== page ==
On February 21st, more than 50 Wood Buffalo community members and Royal Roads University’s ResiliencebyDesign (RbD) Research Innovation Lab members met to present and discuss findings from the “Youth Voices Rising” project on youth, recovery, and resilience in Fort McMurray, Alberta. The research study occurred in response to the 2016 Horse River wildfire disaster and was supported by the Canadian Red Cross.
The presentation and discussion covered the background of the two-year project, the youths’ ideas for a better community, a focus on how to strengthen youths’ sense of belonging and resilience, and ways to engage youth in the community as the community rebuilds after a wildfire disaster. The findings are showcased in the “Youth Vision and Voices in Wood Buffalo” report: https://resiliencebydesign.com/youthvoiceswb. View the event video at www.facebook.com/ResiliencebyDesignlab/videos/253510002242119 and www.facebook.com/ResiliencebyDesignlab/videos/1166184303576522
Regional Municipality of Wood Buffalo Mayor Don Scott opened the presentation by sharing his role in the #YouthVoicesWB social media campaign that was part of the Creative Action Research study. He also shared his commitment to including youth voice in decisions that affect them. Youth community member Pamela (age 17) also shared her experience with the YVR project, highlighting how impactful it was to have hers and others concerns and ideas taken seriously by local community members as well as validated by other youth. As Pamela described, “Before I started working with youth voices, I never really knew the power or importance of my voice or the impact that I could have in my community.”
RbD Lab members Dr. Tamara Plush, Dr. Robin Cox, and Ashley Berard then presented on the #YouthVoicesWB campaign, which asked youth to answer the question: “What would you do to make your community better?” Youth answered this through original art pieces, poetry, photos, songs and more. The youth’s ideas focused on five priority areas, including transportation, health and wellbeing, volunteerism, participation and activities, and education. Tamara summarized the research through the lens of two key concepts: belonging and resilience. “Belonging connects to when youth feel valued for who they are or who they want to be. Belonging also includes the places that youth can go to feel safe, brave, supported and connected while navigating their unique roles and responsibilities in their communities,” she said.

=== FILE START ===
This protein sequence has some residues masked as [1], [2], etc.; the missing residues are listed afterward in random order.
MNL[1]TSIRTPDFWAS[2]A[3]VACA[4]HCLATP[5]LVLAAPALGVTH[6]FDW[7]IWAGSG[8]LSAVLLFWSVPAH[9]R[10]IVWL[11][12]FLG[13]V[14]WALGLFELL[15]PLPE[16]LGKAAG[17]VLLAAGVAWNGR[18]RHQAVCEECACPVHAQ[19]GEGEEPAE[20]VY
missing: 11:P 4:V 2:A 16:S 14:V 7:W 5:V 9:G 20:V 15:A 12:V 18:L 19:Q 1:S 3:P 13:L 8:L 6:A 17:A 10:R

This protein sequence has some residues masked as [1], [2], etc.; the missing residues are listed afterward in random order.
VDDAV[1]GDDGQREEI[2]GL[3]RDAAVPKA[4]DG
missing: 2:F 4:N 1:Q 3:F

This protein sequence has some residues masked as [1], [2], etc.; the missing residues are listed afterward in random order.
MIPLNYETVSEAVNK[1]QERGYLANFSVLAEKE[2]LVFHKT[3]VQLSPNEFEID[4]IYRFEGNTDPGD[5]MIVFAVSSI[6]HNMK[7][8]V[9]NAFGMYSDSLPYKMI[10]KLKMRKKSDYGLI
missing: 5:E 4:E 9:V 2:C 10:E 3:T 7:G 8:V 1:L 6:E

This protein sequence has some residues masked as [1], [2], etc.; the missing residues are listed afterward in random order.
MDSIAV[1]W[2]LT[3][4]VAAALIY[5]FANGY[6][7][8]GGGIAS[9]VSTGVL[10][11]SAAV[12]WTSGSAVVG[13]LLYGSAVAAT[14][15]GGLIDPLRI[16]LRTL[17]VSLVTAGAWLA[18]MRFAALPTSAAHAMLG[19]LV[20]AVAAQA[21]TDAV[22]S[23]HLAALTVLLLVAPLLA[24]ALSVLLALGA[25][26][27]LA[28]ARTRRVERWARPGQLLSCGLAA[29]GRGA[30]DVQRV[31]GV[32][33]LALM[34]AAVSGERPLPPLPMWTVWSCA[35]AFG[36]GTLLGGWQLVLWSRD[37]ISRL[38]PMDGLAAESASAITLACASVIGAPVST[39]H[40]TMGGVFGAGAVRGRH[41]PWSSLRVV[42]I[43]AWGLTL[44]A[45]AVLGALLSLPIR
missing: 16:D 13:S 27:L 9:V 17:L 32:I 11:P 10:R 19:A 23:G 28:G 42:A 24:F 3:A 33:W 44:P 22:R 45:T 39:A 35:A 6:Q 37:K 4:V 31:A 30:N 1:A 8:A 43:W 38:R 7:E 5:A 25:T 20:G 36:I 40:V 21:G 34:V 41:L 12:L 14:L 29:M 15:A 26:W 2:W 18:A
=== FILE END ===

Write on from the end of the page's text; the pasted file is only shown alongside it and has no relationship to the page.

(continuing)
The focus on resilience was highlighted by the photography show “We are Resilient: We See the Positive” from the Chipewyan Prairie Dene First Nation youth. This was showcased around the room for community members to view, and can be viewed here: (https://resiliencebydesign.com/indigenous-youth-visualize-community-resilience-post-disaster-through-photography/). To highlight the arts methods and creations that made the YVR project so unique and powerful, Willi Whiston and Genoveve Zepeda-Whiston performed their original YouthVoicesWB song, Change.
Following the presentation portion of the day, the community members attending participated in group discussion. They offered ways their organizations could address the youths’ ideas and concern, strengthen youth belonging and resilience in the community, and how youth could aid in leading in the way towards positive change. The inspiring conversation led into presentations from key community leaders, including an overview of regional community resilience planning by Jody Butz, RMWB Regional Fire Chief and Director of Emergency Management; a presentation by Cecelia Mutch, Executive Director of United Way; and an update by Guy Choquet, Canadian Red Cross Director of Operations Alberta Fire Recovery on Disaster Risk Reduction efforts in Wood Buffalo.